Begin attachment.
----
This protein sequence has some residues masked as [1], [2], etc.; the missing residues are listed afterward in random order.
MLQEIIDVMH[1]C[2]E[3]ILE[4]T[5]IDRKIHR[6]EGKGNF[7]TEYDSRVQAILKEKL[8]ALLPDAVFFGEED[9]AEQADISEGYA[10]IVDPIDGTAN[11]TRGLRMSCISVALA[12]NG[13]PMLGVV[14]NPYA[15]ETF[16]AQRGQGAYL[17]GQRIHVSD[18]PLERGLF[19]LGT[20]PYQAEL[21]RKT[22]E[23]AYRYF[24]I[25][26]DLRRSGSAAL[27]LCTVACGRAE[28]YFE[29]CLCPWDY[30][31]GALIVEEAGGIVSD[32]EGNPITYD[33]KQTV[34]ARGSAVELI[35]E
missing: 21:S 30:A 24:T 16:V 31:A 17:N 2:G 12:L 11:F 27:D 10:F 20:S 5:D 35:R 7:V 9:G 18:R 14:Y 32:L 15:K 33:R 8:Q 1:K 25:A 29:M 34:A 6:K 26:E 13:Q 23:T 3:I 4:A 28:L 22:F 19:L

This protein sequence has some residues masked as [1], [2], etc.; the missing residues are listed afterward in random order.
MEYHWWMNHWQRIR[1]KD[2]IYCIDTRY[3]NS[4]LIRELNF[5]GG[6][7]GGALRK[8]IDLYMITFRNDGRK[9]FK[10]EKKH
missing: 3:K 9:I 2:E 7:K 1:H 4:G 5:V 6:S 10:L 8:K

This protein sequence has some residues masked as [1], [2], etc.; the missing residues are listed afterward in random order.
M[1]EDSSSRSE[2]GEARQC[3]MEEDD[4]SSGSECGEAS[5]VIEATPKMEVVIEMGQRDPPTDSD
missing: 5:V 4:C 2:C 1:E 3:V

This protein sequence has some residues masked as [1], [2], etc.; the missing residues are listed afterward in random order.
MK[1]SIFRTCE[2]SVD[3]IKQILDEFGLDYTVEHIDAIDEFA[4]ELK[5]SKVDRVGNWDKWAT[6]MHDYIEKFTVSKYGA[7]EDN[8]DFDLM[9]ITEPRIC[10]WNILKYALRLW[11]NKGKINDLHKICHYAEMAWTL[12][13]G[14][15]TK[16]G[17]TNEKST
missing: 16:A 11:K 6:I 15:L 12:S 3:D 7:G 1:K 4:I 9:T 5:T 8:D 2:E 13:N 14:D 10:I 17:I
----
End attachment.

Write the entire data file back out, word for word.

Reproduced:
This protein sequence has some residues masked as [1], [2], etc.; the missing residues are listed afterward in random order.
MLQEIIDVMH[1]C[2]E[3]ILE[4]T[5]IDRKIHR[6]EGKGNF[7]TEYDSRVQAILKEKL[8]ALLPDAVFFGEED[9]AEQADISEGYA[10]IVDPIDGTAN[11]TRGLRMSCISVALA[12]NG[13]PMLGVV[14]NPYA[15]ETF[16]AQRGQGAYL[17]GQRIHVSD[18]PLERGLF[19]LGT[20]PYQAEL[21]RKT[22]E[23]AYRYF[24]I[25][26]DLRRSGSAAL[27]LCTVACGRAE[28]YFE[29]CLCPWDY[30][31]GALIVEEAGGIVSD[32]EGNPITYD[33]KQTV[34]ARGSAVELI[35]E
missing: 21:S 30:A 24:T 16:V 31:A 17:N 2:G 12:L 11:F 27:D 10:F 20:S 5:D 35:R 7:V 9:G 18:R 14:Y 32:L 15:K 33:R 8:Q 1:K 25:A 29:M 34:A 6:K 26:E 13:Q 23:T 3:I 4:A 28:L 22:F 19:L

This protein sequence has some residues masked as [1], [2], etc.; the missing residues are listed afterward in random order.
MEYHWWMNHWQRIR[1]KD[2]IYCIDTRY[3]NS[4]LIRELNF[5]GG[6][7]GGALRK[8]IDLYMITFRNDGRK[9]FK[10]EKKH
missing: 3:K 9:I 2:E 7:K 1:H 4:G 5:V 6:S 10:L 8:K

This protein sequence has some residues masked as [1], [2], etc.; the missing residues are listed afterward in random order.
M[1]EDSSSRSE[2]GEARQC[3]MEEDD[4]SSGSECGEAS[5]VIEATPKMEVVIEMGQRDPPTDSD
missing: 5:V 4:C 2:C 1:E 3:V

This protein sequence has some residues masked as [1], [2], etc.; the missing residues are listed afterward in random order.
MK[1]SIFRTCE[2]SVD[3]IKQILDEFGLDYTVEHIDAIDEFA[4]ELK[5]SKVDRVGNWDKWAT[6]MHDYIEKFTVSKYGA[7]EDN[8]DFDLM[9]ITEPRIC[10]WNILKYALRLW[11]NKGKINDLHKICHYAEMAWTL[12][13]G[14][15]TK[16]G[17]TNEKST
missing: 16:A 11:K 6:I 15:L 12:S 3:D 7:G 1:K 4:I 9:T 5:T 8:D 2:E 13:N 14:D 10:I 17:I